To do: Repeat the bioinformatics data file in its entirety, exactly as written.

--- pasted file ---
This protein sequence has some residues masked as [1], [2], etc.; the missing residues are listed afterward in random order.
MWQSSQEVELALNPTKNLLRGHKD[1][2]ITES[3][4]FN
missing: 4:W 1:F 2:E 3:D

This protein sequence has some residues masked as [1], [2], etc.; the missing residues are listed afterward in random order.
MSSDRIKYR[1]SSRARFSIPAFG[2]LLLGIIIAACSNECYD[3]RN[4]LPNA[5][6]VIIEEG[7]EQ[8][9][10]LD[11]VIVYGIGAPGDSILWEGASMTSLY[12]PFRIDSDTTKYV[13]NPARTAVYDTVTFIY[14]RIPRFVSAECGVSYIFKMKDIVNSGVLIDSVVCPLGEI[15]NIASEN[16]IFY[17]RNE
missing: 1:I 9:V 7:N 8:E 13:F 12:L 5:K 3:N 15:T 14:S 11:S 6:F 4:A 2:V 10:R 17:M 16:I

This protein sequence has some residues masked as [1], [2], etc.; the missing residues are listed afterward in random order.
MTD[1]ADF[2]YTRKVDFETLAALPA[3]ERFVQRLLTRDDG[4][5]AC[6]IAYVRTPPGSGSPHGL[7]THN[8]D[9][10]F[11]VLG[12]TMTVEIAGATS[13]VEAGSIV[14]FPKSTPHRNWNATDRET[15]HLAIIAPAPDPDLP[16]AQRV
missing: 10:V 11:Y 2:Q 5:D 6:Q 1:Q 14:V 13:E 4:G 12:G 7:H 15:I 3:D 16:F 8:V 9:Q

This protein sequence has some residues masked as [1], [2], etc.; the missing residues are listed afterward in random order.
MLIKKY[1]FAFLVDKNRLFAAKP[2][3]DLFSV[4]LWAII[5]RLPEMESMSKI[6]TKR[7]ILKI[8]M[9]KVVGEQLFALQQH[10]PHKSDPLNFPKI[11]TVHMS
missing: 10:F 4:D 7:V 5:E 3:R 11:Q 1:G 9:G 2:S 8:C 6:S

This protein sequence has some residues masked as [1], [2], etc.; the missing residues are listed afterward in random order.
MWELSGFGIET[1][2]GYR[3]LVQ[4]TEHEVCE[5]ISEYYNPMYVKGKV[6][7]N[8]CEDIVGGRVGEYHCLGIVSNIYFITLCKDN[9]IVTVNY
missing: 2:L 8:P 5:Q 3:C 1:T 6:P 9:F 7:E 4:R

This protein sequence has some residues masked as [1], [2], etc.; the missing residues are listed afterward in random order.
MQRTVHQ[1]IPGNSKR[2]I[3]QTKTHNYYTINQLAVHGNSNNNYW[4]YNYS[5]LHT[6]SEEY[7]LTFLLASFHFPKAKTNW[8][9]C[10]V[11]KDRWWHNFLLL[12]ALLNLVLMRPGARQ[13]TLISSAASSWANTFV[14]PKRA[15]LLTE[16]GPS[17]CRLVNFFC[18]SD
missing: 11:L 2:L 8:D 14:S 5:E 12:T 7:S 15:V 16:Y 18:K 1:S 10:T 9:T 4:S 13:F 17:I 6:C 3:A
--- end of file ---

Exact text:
This protein sequence has some residues masked as [1], [2], etc.; the missing residues are listed afterward in random order.
MWQSSQEVELALNPTKNLLRGHKD[1][2]ITES[3][4]FN
missing: 4:W 1:F 2:E 3:D

This protein sequence has some residues masked as [1], [2], etc.; the missing residues are listed afterward in random order.
MSSDRIKYR[1]SSRARFSIPAFG[2]LLLGIIIAACSNECYD[3]RN[4]LPNA[5][6]VIIEEG[7]EQ[8][9][10]LD[11]VIVYGIGAPGDSILWEGASMTSLY[12]PFRIDSDTTKYV[13]NPARTAVYDTVTFIY[14]RIPRFVSAECGVSYIFKMKDIVNSGVLIDSVVCPLGEI[15]NIASEN[16]IFY[17]RNE
missing: 1:I 9:V 7:N 8:E 13:F 12:L 5:K 3:N 15:T 14:S 11:S 6:F 4:A 2:V 10:R 17:M 16:I

This protein sequence has some residues masked as [1], [2], etc.; the missing residues are listed afterward in random order.
MTD[1]ADF[2]YTRKVDFETLAALPA[3]ERFVQRLLTRDDG[4][5]AC[6]IAYVRTPPGSGSPHGL[7]THN[8]D[9][10]F[11]VLG[12]TMTVEIAGATS[13]VEAGSIV[14]FPKSTPHRNWNATDRET[15]HLAIIAPAPDPDLP[16]AQRV
missing: 10:V 11:Y 2:Q 5:D 6:Q 1:Q 14:V 13:E 4:G 12:G 7:H 15:I 3:D 16:F 8:V 9:Q

This protein sequence has some residues masked as [1], [2], etc.; the missing residues are listed afterward in random order.
MLIKKY[1]FAFLVDKNRLFAAKP[2][3]DLFSV[4]LWAII[5]RLPEMESMSKI[6]TKR[7]ILKI[8]M[9]KVVGEQLFALQQH[10]PHKSDPLNFPKI[11]TVHMS
missing: 10:F 4:D 7:V 5:E 3:R 11:Q 1:G 9:G 2:S 8:C 6:S

This protein sequence has some residues masked as [1], [2], etc.; the missing residues are listed afterward in random order.
MWELSGFGIET[1][2]GYR[3]LVQ[4]TEHEVCE[5]ISEYYNPMYVKGKV[6][7]N[8]CEDIVGGRVGEYHCLGIVSNIYFITLCKDN[9]IVTVNY
missing: 2:L 8:P 5:Q 3:C 1:T 6:P 9:F 7:E 4:R

This protein sequence has some residues masked as [1], [2], etc.; the missing residues are listed afterward in random order.
MQRTVHQ[1]IPGNSKR[2]I[3]QTKTHNYYTINQLAVHGNSNNNYW[4]YNYS[5]LHT[6]SEEY[7]LTFLLASFHFPKAKTNW[8][9]C[10]V[11]KDRWWHNFLLL[12]ALLNLVLMRPGARQ[13]TLISSAASSWANTFV[14]PKRA[15]LLTE[16]GPS[17]CRLVNFFC[18]SD
missing: 11:L 2:L 8:D 14:S 5:E 12:T 7:S 15:V 16:Y 18:K 1:S 10:T 9:T 4:S 13:F 17:I 6:C 3:A